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Employer Misclassification of Workers

Misclassification of Workers

Misclassification occurs if an employer treats people as independent contractors when they are employees. Some employers use this tactic to avoid compliance with:

  • Unemployment insurance (UI)
  • Workers' Compensation
  • Social Security
  • Tax withholding
  • Temporary disability
  • Minimum wage and overtime laws that protect workers

When you pay workers off the books, it is fraud. It deprives workers of the protections they deserve.

These practices also put law-abiding business at a competitive disadvantage, because they incur expenses for UI and Workers' Compensation for their employees.

Joint Enforcement Task Force

New York has a Joint Enforcement Task Force with staff from:

  • The Department of Labor
  • The Attorney General's Office
  • The Department of Taxation and Finance
  • The Workers' Compensation Board
  • The Workers' Compensation Fraud Inspector General
  • The New York City Comptroller's office

The goals of the task force are to:

  • Address misclassification of workers
  • Seek to end these unfair practices
  • Ensure workers and employers of fair and equal treatment under the law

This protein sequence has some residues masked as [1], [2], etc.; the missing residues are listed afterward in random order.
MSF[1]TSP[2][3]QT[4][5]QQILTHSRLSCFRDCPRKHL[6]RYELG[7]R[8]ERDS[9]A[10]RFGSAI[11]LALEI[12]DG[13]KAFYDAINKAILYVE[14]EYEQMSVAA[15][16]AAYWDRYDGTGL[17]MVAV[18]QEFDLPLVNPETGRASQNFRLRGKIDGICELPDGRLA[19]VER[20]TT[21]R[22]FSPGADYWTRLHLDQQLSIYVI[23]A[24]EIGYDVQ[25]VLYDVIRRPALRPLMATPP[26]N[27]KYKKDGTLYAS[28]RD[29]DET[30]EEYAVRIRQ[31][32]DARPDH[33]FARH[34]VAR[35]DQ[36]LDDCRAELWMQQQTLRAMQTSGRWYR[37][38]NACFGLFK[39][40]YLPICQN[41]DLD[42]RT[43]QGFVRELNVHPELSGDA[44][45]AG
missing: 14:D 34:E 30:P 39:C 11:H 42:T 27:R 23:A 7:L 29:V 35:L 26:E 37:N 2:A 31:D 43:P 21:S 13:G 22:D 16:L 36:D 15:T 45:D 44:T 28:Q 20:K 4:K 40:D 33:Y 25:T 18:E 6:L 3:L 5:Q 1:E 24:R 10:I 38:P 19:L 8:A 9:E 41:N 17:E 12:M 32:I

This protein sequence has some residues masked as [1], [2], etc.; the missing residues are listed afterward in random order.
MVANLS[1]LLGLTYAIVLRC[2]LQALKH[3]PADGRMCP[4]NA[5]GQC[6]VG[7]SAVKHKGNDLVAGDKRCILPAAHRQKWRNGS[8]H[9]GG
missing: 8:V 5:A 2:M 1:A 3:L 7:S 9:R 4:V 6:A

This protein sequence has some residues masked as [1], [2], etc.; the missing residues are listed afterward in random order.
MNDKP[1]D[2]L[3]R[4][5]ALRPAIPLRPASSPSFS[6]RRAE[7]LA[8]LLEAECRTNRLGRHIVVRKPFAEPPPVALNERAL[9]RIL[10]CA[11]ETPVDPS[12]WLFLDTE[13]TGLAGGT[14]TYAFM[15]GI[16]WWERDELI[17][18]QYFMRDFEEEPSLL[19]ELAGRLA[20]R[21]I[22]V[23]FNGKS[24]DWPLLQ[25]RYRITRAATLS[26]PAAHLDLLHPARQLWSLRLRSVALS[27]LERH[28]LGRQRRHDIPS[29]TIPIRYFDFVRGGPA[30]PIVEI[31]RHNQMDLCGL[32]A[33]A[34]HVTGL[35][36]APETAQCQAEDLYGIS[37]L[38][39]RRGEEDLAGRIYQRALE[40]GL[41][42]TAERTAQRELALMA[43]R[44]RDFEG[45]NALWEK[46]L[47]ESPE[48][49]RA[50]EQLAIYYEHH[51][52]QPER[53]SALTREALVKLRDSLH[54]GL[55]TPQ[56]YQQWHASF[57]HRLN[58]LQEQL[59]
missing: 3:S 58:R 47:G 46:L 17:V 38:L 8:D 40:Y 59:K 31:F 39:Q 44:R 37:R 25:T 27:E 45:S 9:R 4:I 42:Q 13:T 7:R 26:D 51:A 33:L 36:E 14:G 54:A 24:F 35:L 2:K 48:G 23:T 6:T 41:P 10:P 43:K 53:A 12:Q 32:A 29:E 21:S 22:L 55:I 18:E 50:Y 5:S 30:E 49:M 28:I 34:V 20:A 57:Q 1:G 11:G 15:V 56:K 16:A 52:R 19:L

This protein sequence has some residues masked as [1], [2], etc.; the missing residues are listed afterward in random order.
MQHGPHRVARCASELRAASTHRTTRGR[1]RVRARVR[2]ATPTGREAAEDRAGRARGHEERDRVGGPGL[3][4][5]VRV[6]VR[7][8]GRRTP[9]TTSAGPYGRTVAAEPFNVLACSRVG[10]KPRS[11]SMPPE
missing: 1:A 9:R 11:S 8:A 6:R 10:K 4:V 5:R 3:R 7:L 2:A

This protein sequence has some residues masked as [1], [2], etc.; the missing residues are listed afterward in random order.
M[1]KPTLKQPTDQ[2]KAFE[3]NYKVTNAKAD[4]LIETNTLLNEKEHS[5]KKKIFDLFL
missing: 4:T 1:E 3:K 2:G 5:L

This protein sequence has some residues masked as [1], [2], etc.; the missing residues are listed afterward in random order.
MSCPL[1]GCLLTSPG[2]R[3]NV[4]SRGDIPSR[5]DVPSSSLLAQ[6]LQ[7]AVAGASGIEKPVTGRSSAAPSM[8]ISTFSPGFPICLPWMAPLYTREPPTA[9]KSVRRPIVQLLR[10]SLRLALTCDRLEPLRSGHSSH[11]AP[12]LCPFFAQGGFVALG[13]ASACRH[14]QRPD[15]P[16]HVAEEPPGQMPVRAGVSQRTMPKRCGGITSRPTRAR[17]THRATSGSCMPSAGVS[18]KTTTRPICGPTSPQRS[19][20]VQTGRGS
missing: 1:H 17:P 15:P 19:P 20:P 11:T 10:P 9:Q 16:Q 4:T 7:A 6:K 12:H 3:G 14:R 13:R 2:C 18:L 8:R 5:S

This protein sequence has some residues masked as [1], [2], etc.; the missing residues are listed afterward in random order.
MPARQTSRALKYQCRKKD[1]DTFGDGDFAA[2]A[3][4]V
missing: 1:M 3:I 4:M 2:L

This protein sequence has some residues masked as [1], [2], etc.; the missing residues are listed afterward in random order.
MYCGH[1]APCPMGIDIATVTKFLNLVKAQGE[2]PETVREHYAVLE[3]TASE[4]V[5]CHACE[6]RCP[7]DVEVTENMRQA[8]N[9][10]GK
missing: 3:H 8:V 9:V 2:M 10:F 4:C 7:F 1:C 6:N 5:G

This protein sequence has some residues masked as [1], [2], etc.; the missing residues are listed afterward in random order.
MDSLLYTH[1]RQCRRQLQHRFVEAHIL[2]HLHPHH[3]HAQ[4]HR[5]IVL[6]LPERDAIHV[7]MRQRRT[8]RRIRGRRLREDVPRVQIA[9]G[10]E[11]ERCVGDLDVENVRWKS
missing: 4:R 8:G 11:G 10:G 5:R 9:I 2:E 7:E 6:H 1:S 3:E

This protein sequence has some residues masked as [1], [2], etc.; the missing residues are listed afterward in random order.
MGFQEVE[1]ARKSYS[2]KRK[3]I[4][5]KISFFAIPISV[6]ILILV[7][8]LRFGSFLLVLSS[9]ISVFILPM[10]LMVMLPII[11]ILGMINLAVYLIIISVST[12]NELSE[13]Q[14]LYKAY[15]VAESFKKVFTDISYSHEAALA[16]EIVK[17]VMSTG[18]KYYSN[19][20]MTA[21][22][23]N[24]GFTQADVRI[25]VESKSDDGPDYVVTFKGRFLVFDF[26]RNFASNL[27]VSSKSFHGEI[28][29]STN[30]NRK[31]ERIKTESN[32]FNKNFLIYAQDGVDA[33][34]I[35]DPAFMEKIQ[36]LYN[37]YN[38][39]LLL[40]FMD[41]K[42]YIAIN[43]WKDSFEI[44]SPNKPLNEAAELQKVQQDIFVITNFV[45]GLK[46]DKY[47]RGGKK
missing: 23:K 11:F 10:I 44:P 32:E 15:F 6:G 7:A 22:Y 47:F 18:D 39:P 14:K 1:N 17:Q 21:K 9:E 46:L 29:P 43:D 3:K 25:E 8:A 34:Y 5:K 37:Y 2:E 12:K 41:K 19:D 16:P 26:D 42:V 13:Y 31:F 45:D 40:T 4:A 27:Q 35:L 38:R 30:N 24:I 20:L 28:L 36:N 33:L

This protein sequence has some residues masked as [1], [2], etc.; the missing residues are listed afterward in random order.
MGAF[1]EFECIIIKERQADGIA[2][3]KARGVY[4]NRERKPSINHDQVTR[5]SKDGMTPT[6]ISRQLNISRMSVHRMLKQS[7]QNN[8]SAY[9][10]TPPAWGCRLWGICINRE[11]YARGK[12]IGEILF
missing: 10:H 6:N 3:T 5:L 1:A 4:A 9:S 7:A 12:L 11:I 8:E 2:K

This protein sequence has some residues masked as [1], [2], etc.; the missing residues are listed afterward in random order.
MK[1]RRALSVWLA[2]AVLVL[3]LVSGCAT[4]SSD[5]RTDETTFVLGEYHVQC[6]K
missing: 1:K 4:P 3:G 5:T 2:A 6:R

Report Fraud

Let us know if you think an employer is committing fraud by:

  • Misclassifying its workers
  • Breaking New York State labor laws

We take all allegations of fraud and violations seriously. You can remain anonymous. Please include as many details as possible. We keep all information secure.

Submit complaints to the Task Force in the department's Employer Fraud Unit, 24-hours a day at 1-866-435-1499.

You may also contact the Task Force, weekdays at 518-485-2144 between 8 am and 4 pm or send us an e-mail. Or, you can complete the Tip Sheet.

Fax it to: 518-485-6172

Mail it to:

New York State Department of Labor
Liability and Determination, Fraud Unit
W.A. Harriman State Office Campus
Building 12 - Room 356
Albany, New York 12240

Other Efforts

The New York State Department of Labor and other partner agencies share data to uncover fraud. This helps assure compliance with employment, tax and insurance laws.

The department's Unemployment Insurance Division and the Internal Revenue Service also share data -- including audits and investigations. New York is a signatory to the Federal-State Questionable Employment Tax Practices (QETP) program. For details, please view the QETP Progress Report.

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